• Social networks and sharing are important. As Maureen said in our kick off post, one reason for this blog in the first place was to share our work to help each other. We need to help each other in other ways too. Whether that’s providing advice on how to handle an inappropriate situation in the workplace or encouraging someone to apply to that next step up job we know they would rock (even if they worry they aren’t ready/qualified yet).
  • These issues are hard to write about. (Hence a wrap up post five days later than planned.) We probably should have kept track of the hours it took.
  • There is so much more to talk about. We brainstormed many more potential posts. We bet you have ideas too.

So, what’s next? What do you think? What ways will you be advocating for women in the profession or your institution? How can we continue the conversation?

Bossy, abrasive, and emotional

Here are some real life situations my fellow bloggers and other women we know in the profession discussed recently at SAA:

  • I bought up an ethical objection to a proposed new policy in a public meeting and was told “[name] you’re just being too emotional about this.”
  • When I bring up an issue with a current practice at a staff meeting and offer alternatives I’m told “[name] you’re being too critical.” When a male colleague brings up a similar issue and offers alternatives no one responds to him in this manner. He’s thanked for bringing up the issue/being willing to work on the issue.
  • Two female candidates interviewed for a position; one was better qualified but was very blunt. When the interviews concluded, she was critiqued by the (male) chair of the search committee for being “too aggressive.” The rest of the staff thought she was a breath of fresh air.
  • Being told by a co-worker “You need to ‘play nice’ if you want to change things.” (aka wait until people like you more before doing anything.)
  • In a small group meeting, I was conversing with my male colleague and told him to let me know when his part of the project was ready. I was promptly scolded in front of everyone for not saying “please” by an older female colleague.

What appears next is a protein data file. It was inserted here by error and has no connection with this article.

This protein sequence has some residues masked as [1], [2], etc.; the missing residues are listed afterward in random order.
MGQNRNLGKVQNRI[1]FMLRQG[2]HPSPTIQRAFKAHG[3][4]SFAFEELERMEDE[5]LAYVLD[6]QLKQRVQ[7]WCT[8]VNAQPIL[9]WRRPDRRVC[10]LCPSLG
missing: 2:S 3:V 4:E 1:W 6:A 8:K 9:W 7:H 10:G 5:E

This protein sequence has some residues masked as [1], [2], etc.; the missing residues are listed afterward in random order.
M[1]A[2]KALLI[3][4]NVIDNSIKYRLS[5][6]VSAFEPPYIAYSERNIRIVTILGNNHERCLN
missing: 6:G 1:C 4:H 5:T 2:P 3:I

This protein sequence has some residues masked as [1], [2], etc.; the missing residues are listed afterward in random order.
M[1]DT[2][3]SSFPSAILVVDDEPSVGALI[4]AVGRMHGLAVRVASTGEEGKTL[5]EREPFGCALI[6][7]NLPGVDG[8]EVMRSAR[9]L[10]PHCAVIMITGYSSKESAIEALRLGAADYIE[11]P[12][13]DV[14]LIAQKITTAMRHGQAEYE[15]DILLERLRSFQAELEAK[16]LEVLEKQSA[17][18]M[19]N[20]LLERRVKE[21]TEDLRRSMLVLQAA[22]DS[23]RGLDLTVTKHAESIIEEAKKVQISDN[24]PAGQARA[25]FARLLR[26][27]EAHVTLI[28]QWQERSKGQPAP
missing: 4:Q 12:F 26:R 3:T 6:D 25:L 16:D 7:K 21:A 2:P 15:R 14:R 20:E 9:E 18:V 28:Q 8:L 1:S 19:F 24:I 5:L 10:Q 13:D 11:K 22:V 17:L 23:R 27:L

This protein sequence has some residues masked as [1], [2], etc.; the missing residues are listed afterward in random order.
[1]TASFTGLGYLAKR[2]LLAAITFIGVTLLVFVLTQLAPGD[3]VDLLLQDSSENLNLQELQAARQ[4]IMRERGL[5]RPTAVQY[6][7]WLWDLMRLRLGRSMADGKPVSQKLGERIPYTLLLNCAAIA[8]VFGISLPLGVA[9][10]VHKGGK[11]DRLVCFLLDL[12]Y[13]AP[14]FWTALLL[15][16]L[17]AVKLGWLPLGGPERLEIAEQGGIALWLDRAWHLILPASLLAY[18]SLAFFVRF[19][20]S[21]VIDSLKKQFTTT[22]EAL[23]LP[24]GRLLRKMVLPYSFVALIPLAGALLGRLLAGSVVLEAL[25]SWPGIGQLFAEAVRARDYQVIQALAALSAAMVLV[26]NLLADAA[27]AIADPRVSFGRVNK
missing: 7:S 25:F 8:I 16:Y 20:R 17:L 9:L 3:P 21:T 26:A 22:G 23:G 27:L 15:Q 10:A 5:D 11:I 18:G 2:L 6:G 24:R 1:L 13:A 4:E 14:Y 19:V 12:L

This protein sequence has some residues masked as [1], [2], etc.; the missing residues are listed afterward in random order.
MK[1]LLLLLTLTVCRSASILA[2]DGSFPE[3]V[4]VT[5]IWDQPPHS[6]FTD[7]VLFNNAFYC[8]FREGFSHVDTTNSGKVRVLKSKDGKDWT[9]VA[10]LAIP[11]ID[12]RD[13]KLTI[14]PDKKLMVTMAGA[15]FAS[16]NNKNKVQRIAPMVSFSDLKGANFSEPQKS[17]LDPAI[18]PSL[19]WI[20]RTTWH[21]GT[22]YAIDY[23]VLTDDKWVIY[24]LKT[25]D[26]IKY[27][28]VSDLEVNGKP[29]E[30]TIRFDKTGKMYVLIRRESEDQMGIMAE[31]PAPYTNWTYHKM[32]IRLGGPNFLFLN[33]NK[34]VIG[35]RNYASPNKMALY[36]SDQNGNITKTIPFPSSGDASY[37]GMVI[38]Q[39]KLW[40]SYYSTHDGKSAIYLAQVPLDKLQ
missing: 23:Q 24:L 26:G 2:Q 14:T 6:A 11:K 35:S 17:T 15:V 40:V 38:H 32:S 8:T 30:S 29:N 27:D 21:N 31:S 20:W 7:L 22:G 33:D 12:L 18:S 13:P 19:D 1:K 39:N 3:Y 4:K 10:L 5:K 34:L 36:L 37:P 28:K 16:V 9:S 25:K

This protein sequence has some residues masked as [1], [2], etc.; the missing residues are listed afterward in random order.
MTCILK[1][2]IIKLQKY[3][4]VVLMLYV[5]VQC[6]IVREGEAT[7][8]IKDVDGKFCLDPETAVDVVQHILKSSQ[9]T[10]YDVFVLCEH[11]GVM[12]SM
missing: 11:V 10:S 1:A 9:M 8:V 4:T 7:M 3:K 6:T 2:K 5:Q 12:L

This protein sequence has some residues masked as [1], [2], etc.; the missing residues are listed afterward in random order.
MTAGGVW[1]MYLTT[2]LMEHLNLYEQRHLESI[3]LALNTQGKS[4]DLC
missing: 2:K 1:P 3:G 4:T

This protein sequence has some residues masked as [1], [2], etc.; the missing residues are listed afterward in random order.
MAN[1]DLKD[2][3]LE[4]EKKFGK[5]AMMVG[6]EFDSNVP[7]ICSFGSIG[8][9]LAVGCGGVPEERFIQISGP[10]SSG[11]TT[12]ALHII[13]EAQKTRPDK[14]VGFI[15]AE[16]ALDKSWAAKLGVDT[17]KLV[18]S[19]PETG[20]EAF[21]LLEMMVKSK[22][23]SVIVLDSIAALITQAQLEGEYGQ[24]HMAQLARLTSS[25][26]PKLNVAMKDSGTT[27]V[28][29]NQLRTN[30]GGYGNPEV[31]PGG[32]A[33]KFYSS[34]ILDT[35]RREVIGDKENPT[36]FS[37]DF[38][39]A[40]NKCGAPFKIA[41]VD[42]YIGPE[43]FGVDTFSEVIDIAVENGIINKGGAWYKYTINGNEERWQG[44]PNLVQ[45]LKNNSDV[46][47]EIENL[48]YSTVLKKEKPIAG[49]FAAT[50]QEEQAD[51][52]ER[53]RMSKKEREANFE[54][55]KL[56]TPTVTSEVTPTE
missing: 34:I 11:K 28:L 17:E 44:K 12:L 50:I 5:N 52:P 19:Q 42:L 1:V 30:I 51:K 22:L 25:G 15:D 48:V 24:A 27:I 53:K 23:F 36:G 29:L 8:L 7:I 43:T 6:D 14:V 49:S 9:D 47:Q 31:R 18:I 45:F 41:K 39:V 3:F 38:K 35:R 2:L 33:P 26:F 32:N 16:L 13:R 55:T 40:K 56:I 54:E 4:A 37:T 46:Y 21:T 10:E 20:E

While the examples above are verbal (and a small snapshot of experiences), Kieran Snyder released a study last week on how women and men are described in written performance reviews. The results aren’t pretty.

Results showing that women receive more critical and negative feedback then men.

Results showing that women receive more critical and negative feedback then men.

  • 58.9% of reviews of men’s work included critical feedback compared to 87.9% of reviews of women’s work.
  • Negative personality criticism shows up two times out of the 83 (2.4%) critical reviews for men. For women, it’s in 71 of 94 (95.9%) critical reviews. Essentially, “Men are given constructive suggestions. Women are given constructive suggestions — and told to pipe down.”
  • Bossy, abrasive, strident, and aggressive describe women’s behavior when they lead. Emotional and irrational when women object. Each word showed up multiple times in women’s reviews, but only the word aggressive showed up three times in men’s reviews. In two of those instances, it was to encourage men to be more aggressive.

Snyder’s study found that the gender of the manager didn’t seem to make a difference in the reviews (besides that reviews by female managers were about 50% longer.) Yesterday Carrie posted about being an advocate for those you supervise. Let’s add to that list with the charge to think carefully about the words you use to describe your employees. Maybe give yourself more time in your schedule to write performance reviews. Write drafts and let them sit for awhile so you can come back with a fresh eye and ask yourself:

  • Am I describing the person’s work or their perceived personality?
  • If I am critiquing personality traits, how does that affect their performance?
  • Am I providing negative comments when describing work well done?
  • Am I providing constructive feedback so they know what areas need improvement?
  • Is my feedback (positive or negative) providing concrete examples?
  • Would I describe this person differently if they were a different gender? Could someone guess this person’s gender just by reading the review?

Beyond performance reviews, we all need to carefully think about the language we use to describe or react to (written or verbal) all of our employees and colleagues. The words we use matter and can make a huge difference in how someone feels about their work and value, not to mention the future of their professional lives.

Self Promotion